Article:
Can you tell me about the tankless installation process?

Sure. What I do is specialize in retro-fitting residential tank waters heaters with a tankless. What we do is pull out the water heater, move the vent system from the ceiling or sometimes they do go directly outside because a tankless water heater requires a specific vent, whether it’s a stainless steel or Rinnai has an intake-end exhaust vent system built into them. Again, we can’t use existing vents, so we need to replace that with one or another – screw the unit to the wall and run the gas lines and water lines to the unit. The whole process generally takes 4 hours, and [the tankless water heater] should be up and running within the afternoon.

What time of hookups would I need to have in my home in order to install a tankless water heater?

It’s really the same as a tank. You’re going to have your hot water line, your cold water line, your gas line. Sometimes, you need to upgrade the gas size, which is pretty rare. We need access to vent it, whether it’s through the ceiling or taking the vent off the top of the water heater and shooting it outside through an exterior wall. And electricity. You need 120. The thing uses about 60 watts, so it’s a very small amount of electricity to run the computer and the cooling system on the unit. That’s really about all that it needs.

Going off some common objections that I’ve heard about tankless water heaters, one of them is that they are sometimes inconsistent or that I will experience cold showers. How has the technology changed in recent years to allow that not to happen anymore?

Most of the time, it’s not the tankless water heaters. It’s the tankless water heaters reacting to a low flow of water. How it works is a tankless needs a half gallon of hot water to stay running. If you’re using a faucet or taking a shower and not using very much hot water, the unit will turn off intermittently. The easiest way to resolve that is to use more hot water. The other manufacturers have multiple issues with that, but it hasn’t been an issue for many years with Noritz or Rinnai.

Have you heard any questions or objections from your customers about tankless units?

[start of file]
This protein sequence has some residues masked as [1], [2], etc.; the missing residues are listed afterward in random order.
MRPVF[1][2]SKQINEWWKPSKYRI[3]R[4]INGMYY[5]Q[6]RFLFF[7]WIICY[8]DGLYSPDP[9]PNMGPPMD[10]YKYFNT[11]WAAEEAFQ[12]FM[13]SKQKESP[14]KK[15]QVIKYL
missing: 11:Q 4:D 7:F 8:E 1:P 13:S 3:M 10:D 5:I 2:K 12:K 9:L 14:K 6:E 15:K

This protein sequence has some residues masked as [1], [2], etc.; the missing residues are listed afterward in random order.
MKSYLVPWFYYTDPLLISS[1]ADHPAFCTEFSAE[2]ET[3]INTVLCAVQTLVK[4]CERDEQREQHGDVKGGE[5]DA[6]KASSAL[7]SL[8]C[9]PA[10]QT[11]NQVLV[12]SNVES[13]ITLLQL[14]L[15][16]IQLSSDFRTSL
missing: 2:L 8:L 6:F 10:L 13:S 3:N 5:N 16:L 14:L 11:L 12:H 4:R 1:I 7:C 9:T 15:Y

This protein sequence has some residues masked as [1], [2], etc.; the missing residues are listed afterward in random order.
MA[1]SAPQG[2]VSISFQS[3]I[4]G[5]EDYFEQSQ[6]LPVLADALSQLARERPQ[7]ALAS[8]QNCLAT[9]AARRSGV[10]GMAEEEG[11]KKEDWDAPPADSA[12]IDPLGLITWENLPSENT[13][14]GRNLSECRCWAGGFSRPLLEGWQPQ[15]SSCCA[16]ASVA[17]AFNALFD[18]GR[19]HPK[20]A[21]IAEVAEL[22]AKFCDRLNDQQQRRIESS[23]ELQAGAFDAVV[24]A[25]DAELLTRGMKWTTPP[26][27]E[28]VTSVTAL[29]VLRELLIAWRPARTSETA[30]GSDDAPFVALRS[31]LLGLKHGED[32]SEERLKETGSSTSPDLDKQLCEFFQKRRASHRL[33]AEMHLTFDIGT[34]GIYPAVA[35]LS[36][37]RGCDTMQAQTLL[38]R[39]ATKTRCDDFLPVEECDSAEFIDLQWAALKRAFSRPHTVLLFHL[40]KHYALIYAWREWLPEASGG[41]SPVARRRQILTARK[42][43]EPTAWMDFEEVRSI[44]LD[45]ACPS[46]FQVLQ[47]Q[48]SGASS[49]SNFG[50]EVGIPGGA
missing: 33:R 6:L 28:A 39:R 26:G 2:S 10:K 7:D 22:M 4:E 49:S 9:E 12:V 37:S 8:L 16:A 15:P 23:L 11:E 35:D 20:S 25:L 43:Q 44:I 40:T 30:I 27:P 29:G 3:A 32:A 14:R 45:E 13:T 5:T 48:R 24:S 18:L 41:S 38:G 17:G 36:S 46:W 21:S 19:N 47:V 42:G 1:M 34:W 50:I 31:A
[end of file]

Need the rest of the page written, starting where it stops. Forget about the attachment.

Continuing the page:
No, everyone has been very happy over the years.

That’s awesome.

Yeah. It is a little bit of an investment initially, but so is buying a hybrid car.

If I were a homeowner, I would want to make sure that I can have my tankless water heater for as long as possible. How would I be able to maintain it, so that I can have it for all of those years in the future?

Right. You can do it yourself or give us a call. We recommend, depending on the area or community that you live in (the hard water varies throughout our area), anywhere between 18 months and 2 years, to do a descaling. What you’re doing is pushing an acid solution through the heat exchanger, which is the internal engine, and it just re-circulates through a bucket. It typically only takes about an hour to do that. If you keep up with that and wipe the thing off in case there is dust in those intervals, you’re good to go for a while.

Does Arnett’s offer a maintenance program for their tankless water heaters?

Yes, we do. We have several different options for clients.

Besides the benefits that you’ve already mentioned, are there any others you’d like to discuss?

Like I said, there are a lot of benefits to it. Endless hot water, saving on your utility bill, and aesthetically – it’s much nicer. Also, it’s environmentally-friendly. Since it’s more efficient, you’re not pumping all that CO2 into the environment. I should also mention that you obviously don’t have 40 to 100 gallons of water sitting your garage. You only have a tank sitting on your wall.

If I want to get a tankless water heater or want to learn more about Arnett’s Plumbing, how can I get in touch with you guys?

You can check us out online at www.Arnett’sPlumbing.com and Yelp. Or give us a call at 619-376-1122. I look forward to talking to you.